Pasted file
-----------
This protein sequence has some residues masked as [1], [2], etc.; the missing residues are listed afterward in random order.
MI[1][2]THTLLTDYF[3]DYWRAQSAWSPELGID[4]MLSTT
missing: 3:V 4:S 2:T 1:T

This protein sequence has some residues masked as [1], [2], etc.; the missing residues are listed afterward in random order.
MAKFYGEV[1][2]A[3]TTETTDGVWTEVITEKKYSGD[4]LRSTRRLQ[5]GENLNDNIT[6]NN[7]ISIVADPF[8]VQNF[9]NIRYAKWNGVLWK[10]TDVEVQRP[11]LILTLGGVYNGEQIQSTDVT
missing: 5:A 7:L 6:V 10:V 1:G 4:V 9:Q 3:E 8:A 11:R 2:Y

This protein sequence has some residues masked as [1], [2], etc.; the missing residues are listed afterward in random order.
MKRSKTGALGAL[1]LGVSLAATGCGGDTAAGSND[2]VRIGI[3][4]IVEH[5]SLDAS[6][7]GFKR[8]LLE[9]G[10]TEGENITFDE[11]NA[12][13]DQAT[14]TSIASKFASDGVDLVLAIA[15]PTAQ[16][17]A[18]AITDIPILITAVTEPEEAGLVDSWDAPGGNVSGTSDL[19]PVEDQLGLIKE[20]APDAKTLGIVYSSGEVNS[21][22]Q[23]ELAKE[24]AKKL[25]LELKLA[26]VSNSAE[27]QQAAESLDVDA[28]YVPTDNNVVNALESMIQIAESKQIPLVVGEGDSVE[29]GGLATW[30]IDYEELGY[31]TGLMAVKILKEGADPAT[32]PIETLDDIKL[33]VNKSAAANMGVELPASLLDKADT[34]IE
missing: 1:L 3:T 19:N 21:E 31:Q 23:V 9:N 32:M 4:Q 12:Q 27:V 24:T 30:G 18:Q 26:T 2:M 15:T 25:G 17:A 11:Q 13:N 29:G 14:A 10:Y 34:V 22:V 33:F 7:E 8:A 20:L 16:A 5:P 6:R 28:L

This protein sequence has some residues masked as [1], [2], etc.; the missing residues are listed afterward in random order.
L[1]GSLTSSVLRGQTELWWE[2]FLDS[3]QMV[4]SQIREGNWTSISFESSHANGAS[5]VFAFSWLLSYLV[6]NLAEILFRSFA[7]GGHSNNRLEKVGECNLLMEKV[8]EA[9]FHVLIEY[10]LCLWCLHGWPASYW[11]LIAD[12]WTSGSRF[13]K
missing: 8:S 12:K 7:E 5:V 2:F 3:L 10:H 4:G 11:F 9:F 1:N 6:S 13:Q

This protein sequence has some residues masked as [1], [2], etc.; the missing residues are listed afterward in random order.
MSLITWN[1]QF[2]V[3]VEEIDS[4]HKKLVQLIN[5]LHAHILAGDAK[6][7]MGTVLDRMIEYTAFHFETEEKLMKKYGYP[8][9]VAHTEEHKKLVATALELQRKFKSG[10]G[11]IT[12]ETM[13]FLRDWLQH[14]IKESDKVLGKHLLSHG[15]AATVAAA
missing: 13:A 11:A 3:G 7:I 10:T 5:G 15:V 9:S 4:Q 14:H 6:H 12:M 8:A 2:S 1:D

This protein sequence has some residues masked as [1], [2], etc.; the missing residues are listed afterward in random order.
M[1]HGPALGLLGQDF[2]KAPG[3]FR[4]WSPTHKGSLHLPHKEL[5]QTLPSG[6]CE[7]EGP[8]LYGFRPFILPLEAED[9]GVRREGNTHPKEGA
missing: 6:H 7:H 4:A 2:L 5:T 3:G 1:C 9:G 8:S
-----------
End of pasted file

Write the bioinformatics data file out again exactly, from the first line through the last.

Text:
This protein sequence has some residues masked as [1], [2], etc.; the missing residues are listed afterward in random order.
MI[1][2]THTLLTDYF[3]DYWRAQSAWSPELGID[4]MLSTT
missing: 3:V 4:S 2:T 1:T

This protein sequence has some residues masked as [1], [2], etc.; the missing residues are listed afterward in random order.
MAKFYGEV[1][2]A[3]TTETTDGVWTEVITEKKYSGD[4]LRSTRRLQ[5]GENLNDNIT[6]NN[7]ISIVADPF[8]VQNF[9]NIRYAKWNGVLWK[10]TDVEVQRP[11]LILTLGGVYNGEQIQSTDVT
missing: 5:A 7:L 6:V 10:V 1:G 4:V 9:Q 3:E 8:A 11:R 2:Y

This protein sequence has some residues masked as [1], [2], etc.; the missing residues are listed afterward in random order.
MKRSKTGALGAL[1]LGVSLAATGCGGDTAAGSND[2]VRIGI[3][4]IVEH[5]SLDAS[6][7]GFKR[8]LLE[9]G[10]TEGENITFDE[11]NA[12][13]DQAT[14]TSIASKFASDGVDLVLAIA[15]PTAQ[16][17]A[18]AITDIPILITAVTEPEEAGLVDSWDAPGGNVSGTSDL[19]PVEDQLGLIKE[20]APDAKTLGIVYSSGEVNS[21][22]Q[23]ELAKE[24]AKKL[25]LELKLA[26]VSNSAE[27]QQAAESLDVDA[28]YVPTDNNVVNALESMIQIAESKQIPLVVGEGDSVE[29]GGLATW[30]IDYEELGY[31]TGLMAVKILKEGADPAT[32]PIETLDDIKL[33]VNKSAAANMGVELPASLLDKADT[34]IE
missing: 1:L 3:T 19:N 21:E 31:Q 23:V 9:N 32:M 4:Q 12:Q 27:V 24:T 30:G 18:Q 26:T 2:M 15:T 25:G 17:A 11:Q 13:N 29:G 14:A 10:Y 34:V 22:V 33:F 7:E 8:A 20:L 16:A 5:P 6:R 28:L

This protein sequence has some residues masked as [1], [2], etc.; the missing residues are listed afterward in random order.
L[1]GSLTSSVLRGQTELWWE[2]FLDS[3]QMV[4]SQIREGNWTSISFESSHANGAS[5]VFAFSWLLSYLV[6]NLAEILFRSFA[7]GGHSNNRLEKVGECNLLMEKV[8]EA[9]FHVLIEY[10]LCLWCLHGWPASYW[11]LIAD[12]WTSGSRF[13]K
missing: 8:S 12:K 7:E 5:V 2:F 3:L 10:H 4:G 11:F 9:F 1:N 6:S 13:Q

This protein sequence has some residues masked as [1], [2], etc.; the missing residues are listed afterward in random order.
MSLITWN[1]QF[2]V[3]VEEIDS[4]HKKLVQLIN[5]LHAHILAGDAK[6][7]MGTVLDRMIEYTAFHFETEEKLMKKYGYP[8][9]VAHTEEHKKLVATALELQRKFKSG[10]G[11]IT[12]ETM[13]FLRDWLQH[14]IKESDKVLGKHLLSHG[15]AATVAAA
missing: 13:A 11:A 3:G 7:I 10:T 5:G 15:V 9:S 4:Q 14:H 6:H 12:M 8:A 2:S 1:D

This protein sequence has some residues masked as [1], [2], etc.; the missing residues are listed afterward in random order.
M[1]HGPALGLLGQDF[2]KAPG[3]FR[4]WSPTHKGSLHLPHKEL[5]QTLPSG[6]CE[7]EGP[8]LYGFRPFILPLEAED[9]GVRREGNTHPKEGA
missing: 6:H 7:H 4:A 2:L 5:T 3:G 1:C 9:G 8:S